Posted at 8:00 AM on December 13, 2008
by David Zingler
Stephen Litel is a freelance writer in Minneapolis where he covers the Timberwolves and Lynx for The Downtown Journal. As a contributing writer for SLAM Online, Litel also covers the NBA and WNBA leagues as a whole. With previous experience writing for Hoopsworld, Balls! Sports Blogs for City Pages and SPMSportspage.com. Litel has also made appearances on TimberwolvesToday.com's pod cast, KFAN and WCCO.
I contacted Litel earlier this week to get his thoughts on the state of the Timberwolves.
DZ: Randy Wittman is out and Kevin McHale is in. What kind of effect (if any) will this have on the court?
Litel: As we have already seen in the first two games since McHale took over, the Timberwolves are playing with a different intensity and fire. Most importantly for a young team such as this, they are playing with a love for the game and are having fun. It's been odd to see the players enjoying their jobs and, quite honestly, it's also quite refreshing. The atmosphere inside the Target Center in the team's loss to the Utah Jazz was the most fun I've had at a game since Kevin Garnett hit a game winner against Portland a couple years back.
They are now playing as I expected them to play coming into the season. Although they remain deficient in many areas, the depth of youth can keep fresh, eager legs on the court at all times. Of course, that keeps the opposition on their toes and although the Timberwolves record isn't and won't be anything special, they're officially taking the next step in the rebuilding process by not allowing teams to "overlook" them.
DZ: What does this say about McHale's future with the organization?
Litel: Essentially, moving Kevin McHale back to the bench is a win-win situation for team owner, Glen Taylor. McHale is the "mastermind" behind the product the organization puts out on the floor and they've undoubtedly performed below all expectations. Therefore, by relinquishing front office responsibilities to focus on coaching, McHale can show his one and only "boss" his vision for the squad. Either he will proceed to lead the team into a fine season according to expectations...or Taylor finally has McHale in position to leave the franchise.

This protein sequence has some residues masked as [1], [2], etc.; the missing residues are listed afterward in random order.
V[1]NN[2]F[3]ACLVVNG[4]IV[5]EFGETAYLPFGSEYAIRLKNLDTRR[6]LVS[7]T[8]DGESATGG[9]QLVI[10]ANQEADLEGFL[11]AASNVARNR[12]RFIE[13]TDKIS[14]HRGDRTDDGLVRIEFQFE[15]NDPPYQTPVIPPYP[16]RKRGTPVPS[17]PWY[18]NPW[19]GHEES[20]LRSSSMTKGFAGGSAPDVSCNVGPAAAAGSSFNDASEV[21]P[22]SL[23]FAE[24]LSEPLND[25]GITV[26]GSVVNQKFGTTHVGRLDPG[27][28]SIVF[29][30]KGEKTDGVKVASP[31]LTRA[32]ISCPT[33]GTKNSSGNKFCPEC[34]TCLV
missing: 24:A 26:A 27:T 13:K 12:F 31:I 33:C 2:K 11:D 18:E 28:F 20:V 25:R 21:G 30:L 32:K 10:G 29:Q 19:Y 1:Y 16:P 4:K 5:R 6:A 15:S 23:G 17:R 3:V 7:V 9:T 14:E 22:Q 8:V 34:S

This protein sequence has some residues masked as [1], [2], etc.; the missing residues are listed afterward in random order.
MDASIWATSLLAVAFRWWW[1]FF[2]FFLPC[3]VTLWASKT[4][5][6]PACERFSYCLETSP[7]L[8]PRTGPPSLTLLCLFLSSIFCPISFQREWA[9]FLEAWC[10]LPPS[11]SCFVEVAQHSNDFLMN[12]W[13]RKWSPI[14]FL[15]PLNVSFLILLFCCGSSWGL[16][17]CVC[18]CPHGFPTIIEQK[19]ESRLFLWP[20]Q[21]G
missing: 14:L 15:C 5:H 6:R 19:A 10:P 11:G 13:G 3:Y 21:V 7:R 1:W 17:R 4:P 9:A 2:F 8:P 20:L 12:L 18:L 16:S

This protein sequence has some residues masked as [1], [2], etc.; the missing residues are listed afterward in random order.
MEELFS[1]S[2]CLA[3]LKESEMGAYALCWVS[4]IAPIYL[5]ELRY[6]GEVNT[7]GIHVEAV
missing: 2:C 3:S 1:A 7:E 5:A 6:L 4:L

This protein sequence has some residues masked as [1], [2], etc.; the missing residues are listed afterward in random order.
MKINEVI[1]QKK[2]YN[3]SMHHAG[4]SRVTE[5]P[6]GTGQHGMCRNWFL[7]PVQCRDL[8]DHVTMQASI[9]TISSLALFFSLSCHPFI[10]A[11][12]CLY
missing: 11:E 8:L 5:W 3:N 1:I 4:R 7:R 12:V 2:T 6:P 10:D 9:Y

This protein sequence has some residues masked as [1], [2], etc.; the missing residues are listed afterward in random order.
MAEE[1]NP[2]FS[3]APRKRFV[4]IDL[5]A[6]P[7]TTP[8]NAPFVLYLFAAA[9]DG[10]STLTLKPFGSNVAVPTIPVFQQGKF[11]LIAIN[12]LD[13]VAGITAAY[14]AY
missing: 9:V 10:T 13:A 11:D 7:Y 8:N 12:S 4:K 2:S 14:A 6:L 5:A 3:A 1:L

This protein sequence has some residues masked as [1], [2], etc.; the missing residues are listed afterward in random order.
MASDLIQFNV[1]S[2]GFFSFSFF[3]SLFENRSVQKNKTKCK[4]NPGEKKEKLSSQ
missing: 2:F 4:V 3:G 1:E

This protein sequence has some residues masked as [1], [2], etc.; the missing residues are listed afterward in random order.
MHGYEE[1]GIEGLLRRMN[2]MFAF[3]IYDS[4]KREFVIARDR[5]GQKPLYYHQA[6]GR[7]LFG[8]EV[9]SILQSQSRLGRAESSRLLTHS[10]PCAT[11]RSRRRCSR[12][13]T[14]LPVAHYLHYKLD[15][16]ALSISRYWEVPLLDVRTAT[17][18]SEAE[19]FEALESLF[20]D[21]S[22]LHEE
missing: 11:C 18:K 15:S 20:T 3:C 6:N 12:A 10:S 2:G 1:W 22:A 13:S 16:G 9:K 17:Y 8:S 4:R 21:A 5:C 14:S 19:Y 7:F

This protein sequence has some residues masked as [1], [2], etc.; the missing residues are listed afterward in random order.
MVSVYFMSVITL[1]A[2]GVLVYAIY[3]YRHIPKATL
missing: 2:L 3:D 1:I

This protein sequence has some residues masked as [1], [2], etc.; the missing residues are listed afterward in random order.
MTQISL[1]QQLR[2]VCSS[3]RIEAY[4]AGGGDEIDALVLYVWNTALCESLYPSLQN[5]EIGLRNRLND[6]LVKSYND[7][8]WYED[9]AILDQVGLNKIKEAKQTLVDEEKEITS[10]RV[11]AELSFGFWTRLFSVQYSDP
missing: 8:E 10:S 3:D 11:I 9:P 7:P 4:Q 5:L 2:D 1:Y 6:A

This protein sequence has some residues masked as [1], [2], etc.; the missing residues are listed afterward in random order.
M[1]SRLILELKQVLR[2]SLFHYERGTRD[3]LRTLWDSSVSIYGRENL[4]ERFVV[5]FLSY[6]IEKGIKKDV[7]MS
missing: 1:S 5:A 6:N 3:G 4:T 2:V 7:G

Everyone who follows or covers this team in the slightest knows McHale should have lost his stranglehold on the franchise years ago. Taylor's loyalty is staggering. It seems as if Taylor's loyalty is about to wear out and he's provided McHale his final chance to remain a part of the team. How the team progresses between now and the end of the year now determine whether he remains.
DZ: When I talked to you last summer, you were high on Randy Foye. He struggled early, but seems to be improving, what kind of NBA player can he be?
Litel: I wouldn't necessarily say I was high on Randy Foye. However, he is a likable person whom you want to see succeed. My thought was we shouldn't pass judgment on him as a player until he's given a fair chance to showcase his abilities. After a fine rookie season, Foye missed more than half of his sophomore campaign with a knee injury. Throughout the end of last season, Foye showed flashes of great play, sprinkled with games of mind-numbing stupidity. This was never more evident than when I spoke with him one-on-one and he attempted to make the comparison between himself and two-time Most Valuable Player, Steve Nash.
That's why this season is of such high importance to Foye. It's now time for him to "put up or shut up" and have his play on the court back up his high opinion of himself. To start the year, his play remains inconsistent, but the final judgment must come when looking at the entire 82 game season as a whole and his growth during that time.
DZ: Many fans were unhappy about the O.J. Mayo for Kevin Love/Mike Miller trade. How would you assess it thus far?